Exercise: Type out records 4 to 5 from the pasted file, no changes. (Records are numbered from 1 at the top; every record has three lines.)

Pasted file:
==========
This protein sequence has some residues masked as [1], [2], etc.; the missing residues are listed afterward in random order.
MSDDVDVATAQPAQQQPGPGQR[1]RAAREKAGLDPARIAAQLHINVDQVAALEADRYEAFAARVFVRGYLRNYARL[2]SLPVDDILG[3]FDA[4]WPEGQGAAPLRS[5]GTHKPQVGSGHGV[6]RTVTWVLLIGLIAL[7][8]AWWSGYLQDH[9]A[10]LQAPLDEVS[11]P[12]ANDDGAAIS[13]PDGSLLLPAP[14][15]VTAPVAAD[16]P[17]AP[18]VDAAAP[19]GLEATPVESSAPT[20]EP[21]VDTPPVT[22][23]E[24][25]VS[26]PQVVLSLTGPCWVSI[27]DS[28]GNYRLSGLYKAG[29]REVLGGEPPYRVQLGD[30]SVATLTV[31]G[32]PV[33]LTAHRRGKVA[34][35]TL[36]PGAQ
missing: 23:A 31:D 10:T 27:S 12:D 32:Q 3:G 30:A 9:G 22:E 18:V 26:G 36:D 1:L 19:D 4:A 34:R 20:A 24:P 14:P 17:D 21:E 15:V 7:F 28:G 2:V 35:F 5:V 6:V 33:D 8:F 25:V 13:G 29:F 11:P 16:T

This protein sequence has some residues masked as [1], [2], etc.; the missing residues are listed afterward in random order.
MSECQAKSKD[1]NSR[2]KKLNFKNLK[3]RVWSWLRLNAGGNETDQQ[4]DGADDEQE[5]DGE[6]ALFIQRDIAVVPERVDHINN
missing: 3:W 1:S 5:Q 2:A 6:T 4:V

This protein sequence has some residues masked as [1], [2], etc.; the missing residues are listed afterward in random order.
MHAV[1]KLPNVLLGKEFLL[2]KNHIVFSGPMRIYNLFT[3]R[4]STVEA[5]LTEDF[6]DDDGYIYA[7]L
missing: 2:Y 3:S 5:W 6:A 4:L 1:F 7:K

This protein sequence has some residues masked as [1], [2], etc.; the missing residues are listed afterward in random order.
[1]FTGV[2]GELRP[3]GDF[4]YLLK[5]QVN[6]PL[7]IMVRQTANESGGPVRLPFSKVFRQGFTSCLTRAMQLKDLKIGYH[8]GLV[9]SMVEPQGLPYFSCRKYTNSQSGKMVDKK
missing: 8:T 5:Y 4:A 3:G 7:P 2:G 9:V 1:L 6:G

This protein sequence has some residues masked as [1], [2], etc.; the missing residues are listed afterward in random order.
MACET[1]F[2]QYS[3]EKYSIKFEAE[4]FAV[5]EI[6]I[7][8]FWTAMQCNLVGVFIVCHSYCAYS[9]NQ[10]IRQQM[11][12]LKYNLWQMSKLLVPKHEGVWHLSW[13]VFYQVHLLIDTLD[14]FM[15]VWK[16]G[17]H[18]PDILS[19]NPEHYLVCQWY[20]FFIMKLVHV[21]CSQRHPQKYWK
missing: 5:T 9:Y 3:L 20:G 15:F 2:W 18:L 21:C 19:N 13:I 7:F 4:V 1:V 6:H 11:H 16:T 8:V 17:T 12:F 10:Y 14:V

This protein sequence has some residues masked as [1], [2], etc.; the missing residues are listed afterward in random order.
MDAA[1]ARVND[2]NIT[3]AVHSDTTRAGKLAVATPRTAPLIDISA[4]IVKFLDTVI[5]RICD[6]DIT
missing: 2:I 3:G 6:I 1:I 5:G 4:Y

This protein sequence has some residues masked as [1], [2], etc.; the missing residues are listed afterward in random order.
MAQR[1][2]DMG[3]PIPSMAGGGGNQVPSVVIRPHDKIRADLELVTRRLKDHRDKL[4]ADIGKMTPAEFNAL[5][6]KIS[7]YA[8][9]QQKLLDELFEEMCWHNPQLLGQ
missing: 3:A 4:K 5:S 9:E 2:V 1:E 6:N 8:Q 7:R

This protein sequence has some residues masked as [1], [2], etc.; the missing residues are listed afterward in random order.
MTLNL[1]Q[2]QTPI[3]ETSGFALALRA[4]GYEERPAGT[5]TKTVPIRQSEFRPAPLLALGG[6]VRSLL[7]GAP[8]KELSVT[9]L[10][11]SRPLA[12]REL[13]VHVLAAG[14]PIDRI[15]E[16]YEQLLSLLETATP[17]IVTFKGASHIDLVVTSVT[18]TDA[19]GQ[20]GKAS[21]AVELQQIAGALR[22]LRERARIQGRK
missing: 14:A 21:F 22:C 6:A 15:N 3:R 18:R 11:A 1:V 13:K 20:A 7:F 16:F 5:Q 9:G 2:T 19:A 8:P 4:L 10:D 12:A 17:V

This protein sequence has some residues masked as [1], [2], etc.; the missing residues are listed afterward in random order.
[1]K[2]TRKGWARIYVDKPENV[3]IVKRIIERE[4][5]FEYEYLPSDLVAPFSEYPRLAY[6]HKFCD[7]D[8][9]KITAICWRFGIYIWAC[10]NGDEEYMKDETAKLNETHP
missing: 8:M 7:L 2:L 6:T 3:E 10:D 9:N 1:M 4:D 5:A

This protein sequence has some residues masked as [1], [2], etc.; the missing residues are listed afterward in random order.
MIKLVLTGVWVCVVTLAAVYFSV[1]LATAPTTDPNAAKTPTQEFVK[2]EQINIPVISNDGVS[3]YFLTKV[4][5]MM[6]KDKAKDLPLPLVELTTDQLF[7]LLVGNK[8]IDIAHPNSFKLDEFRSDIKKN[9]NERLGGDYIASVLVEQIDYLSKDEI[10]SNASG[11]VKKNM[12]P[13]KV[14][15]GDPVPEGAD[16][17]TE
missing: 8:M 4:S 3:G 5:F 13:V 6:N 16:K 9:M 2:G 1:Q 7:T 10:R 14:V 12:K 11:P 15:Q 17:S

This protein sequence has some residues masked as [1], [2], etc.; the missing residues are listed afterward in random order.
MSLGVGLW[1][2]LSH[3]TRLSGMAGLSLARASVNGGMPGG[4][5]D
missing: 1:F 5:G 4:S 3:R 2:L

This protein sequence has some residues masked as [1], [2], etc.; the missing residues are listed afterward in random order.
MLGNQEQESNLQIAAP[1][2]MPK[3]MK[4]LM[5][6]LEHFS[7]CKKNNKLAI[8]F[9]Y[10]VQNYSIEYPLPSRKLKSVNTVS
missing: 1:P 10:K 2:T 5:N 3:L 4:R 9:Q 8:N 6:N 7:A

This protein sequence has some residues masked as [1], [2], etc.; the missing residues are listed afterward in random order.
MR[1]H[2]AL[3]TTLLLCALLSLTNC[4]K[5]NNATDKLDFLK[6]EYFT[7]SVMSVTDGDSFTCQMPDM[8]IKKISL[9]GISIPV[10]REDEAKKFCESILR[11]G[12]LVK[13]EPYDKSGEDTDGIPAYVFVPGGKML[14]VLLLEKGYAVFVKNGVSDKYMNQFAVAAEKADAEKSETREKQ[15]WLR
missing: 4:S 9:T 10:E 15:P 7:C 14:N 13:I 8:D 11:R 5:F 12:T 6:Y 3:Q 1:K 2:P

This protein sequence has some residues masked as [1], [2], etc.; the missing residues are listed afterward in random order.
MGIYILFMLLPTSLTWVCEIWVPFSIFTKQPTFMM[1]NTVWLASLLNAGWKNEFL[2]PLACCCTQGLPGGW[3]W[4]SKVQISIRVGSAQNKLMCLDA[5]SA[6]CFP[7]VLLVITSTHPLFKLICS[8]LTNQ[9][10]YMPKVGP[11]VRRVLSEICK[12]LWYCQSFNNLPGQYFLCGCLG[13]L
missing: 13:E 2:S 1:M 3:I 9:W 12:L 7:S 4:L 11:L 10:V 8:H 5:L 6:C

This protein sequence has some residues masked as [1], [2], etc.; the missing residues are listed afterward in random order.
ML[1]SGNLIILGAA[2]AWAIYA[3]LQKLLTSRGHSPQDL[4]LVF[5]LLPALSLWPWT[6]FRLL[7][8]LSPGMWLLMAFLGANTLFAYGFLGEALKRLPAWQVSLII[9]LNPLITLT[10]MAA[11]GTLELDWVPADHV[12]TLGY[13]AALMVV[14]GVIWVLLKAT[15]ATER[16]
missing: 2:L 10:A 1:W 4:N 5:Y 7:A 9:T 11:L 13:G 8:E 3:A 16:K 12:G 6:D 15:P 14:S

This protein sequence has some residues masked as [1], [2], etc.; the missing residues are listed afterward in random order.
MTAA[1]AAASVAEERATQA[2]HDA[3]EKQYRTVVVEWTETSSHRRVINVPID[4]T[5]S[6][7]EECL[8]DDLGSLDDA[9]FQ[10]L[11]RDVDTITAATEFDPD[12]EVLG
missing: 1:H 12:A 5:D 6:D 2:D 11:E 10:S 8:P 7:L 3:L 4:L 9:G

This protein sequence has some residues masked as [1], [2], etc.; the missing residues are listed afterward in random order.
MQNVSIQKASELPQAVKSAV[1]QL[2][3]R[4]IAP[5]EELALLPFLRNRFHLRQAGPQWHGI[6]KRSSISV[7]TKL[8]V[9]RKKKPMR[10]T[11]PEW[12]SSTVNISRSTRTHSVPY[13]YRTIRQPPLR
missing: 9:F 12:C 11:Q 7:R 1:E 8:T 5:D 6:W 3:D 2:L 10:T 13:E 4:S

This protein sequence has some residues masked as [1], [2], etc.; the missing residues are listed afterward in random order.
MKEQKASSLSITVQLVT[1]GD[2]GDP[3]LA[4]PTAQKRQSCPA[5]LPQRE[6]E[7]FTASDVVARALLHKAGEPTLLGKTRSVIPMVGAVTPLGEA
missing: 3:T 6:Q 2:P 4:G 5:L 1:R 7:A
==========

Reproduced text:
This protein sequence has some residues masked as [1], [2], etc.; the missing residues are listed afterward in random order.
[1]FTGV[2]GELRP[3]GDF[4]YLLK[5]QVN[6]PL[7]IMVRQTANESGGPVRLPFSKVFRQGFTSCLTRAMQLKDLKIGYH[8]GLV[9]SMVEPQGLPYFSCRKYTNSQSGKMVDKK
missing: 8:T 5:Y 4:A 3:G 7:P 2:G 9:V 1:L 6:G

This protein sequence has some residues masked as [1], [2], etc.; the missing residues are listed afterward in random order.
MACET[1]F[2]QYS[3]EKYSIKFEAE[4]FAV[5]EI[6]I[7][8]FWTAMQCNLVGVFIVCHSYCAYS[9]NQ[10]IRQQM[11][12]LKYNLWQMSKLLVPKHEGVWHLSW[13]VFYQVHLLIDTLD[14]FM[15]VWK[16]G[17]H[18]PDILS[19]NPEHYLVCQWY[20]FFIMKLVHV[21]CSQRHPQKYWK
missing: 5:T 9:Y 3:L 20:G 15:F 2:W 18:L 21:C 19:N 13:I 7:F 4:V 1:V 6:H 11:H 16:T 8:V 17:T 12:F 10:Y 14:V